Whether it’s because of a tough economy or lingering bills, anyone can find themselves working with a tight budget. During such a strenuous time, it may seem impossible to save money. But don’t worry! There are some simple things you can do to save money. A basic budget and some relatively painless expense cuts could go a long way to lowering your monthly costs—and help you take back control of your finances.
How Do I Make a Budget?
Making a budget is easier than you’d think! There are a few different steps you’ll need to go through, but once you finish, you’ll be able to exercise unparalleled control over your own spending.
The fist thing you need to do is create some categories to track your spending. Some common categories are things like:
- Car Expenses
- Student Loans
Once you have your first draft of categories, you need to spend an entire month writing down everything you spend money on. You need to put each expense in the appropriate category and include what the expense was and how much it was for. After you’ve done this for the entire month, add up each category to find out how much you spent. Congratulations! Now you’ve got your budget for the previous month.
Now that you know where your money is going, you can decide how you want to spend it with purpose. For example, let’s say you want to pay down your student loans faster. Now that you know where all your money is going, you may notice that you’re spending $400 a month on restaurants. If you can cut that amount to $200, which is still $50 a week, that’s money you could put towards paying down your debt, an extra $1,200 a year. Another easy way to save money on a tight budget is to cut expenses.
How Can I Save Money on a Tight Budget by Cutting Expenses?
The easiest way for most people to save money by cutting expenses is reducing fixed costs. Some of the more common fixed costs people have are:
- Rent: This may be one of the harder fixed costs to reduce, but if you can move to a place that is a few hundred dollars cheaper per month, that’s a savings of several thousand a year. It’s important to do the math on savings though! Before you move, make sure your savings won’t be eaten up by a longer commute, moving expenses, etc.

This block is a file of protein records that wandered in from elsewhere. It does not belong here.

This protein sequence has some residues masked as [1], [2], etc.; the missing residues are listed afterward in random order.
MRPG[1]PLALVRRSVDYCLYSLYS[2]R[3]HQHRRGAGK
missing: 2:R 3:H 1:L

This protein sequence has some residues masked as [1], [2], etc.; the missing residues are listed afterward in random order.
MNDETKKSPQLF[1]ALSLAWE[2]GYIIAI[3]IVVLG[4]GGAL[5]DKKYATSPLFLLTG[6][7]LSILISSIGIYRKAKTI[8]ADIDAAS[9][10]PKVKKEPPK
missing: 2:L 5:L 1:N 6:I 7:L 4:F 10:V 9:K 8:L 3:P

- Subscriptions: Netflix, Hulu, Cable, Amazon Prime. All these subscription services cost money. Do you really need all of them? How much money could you save be cutting out half of the subscriptions in your life? If you’re worried about how you’ll fill your time, you can take up free activities. When’s the last time you visited your local library? Library lending means you can get nearly any book, CD, or movie. Also, many libraries have apps you can use to listen to audiobooks for free.
- Insurance: When’s the last time you reviewed your auto insurance policy? If it’s been a few years, it might be time to shop around for a cheaper one. If you’re getting your insurance from multiple sources, you may be able to save money by getting multiple policies from the same provider.
- Interest Rates: Do you have a credit card or loan interest? If you contact your provider, they may be willing to lower your interest rate. In the case of a credit card, some companies offer free balance transfers, or zero interest on balance transfers for one year. Shop around and see what you can find.
Another great way to save money is by changing your life habits. You can do things like:
- Reduce Car Usage: You can reduce your transportation expenses by quite a bit reducing the use of your car and rideshares by taking the bus instead. If you need to drive, say to work, are you able to carpool with someone?
- Eat Out Less: How frequently do you eat out? Do you order lunch out at work every day? If you start bringing your lunch from home, you may be able to save up to $10 each day. That’s $200 a month!
- Use Sales Strategically: Some people recommend buying in bulk or purchasing items on sale. The problem with that is, you need to already have some money to buy in bulk, and if you buy items on sale that you wouldn’t normally buy, you may not use them. If you buy things while they are on sale, be sure they are things you’d be using anyways. After all, if you buy something perishable that you can’t use, it will be wasted money if it goes bad because you didn’t use it in time.
As you can see, with a little effort, you could create a functional budget for yourself that will help you save money. You can also reduce expenses to help ease a tight budget. Combing these two strategies can help you reduce your stress levels and achieve your financial goals.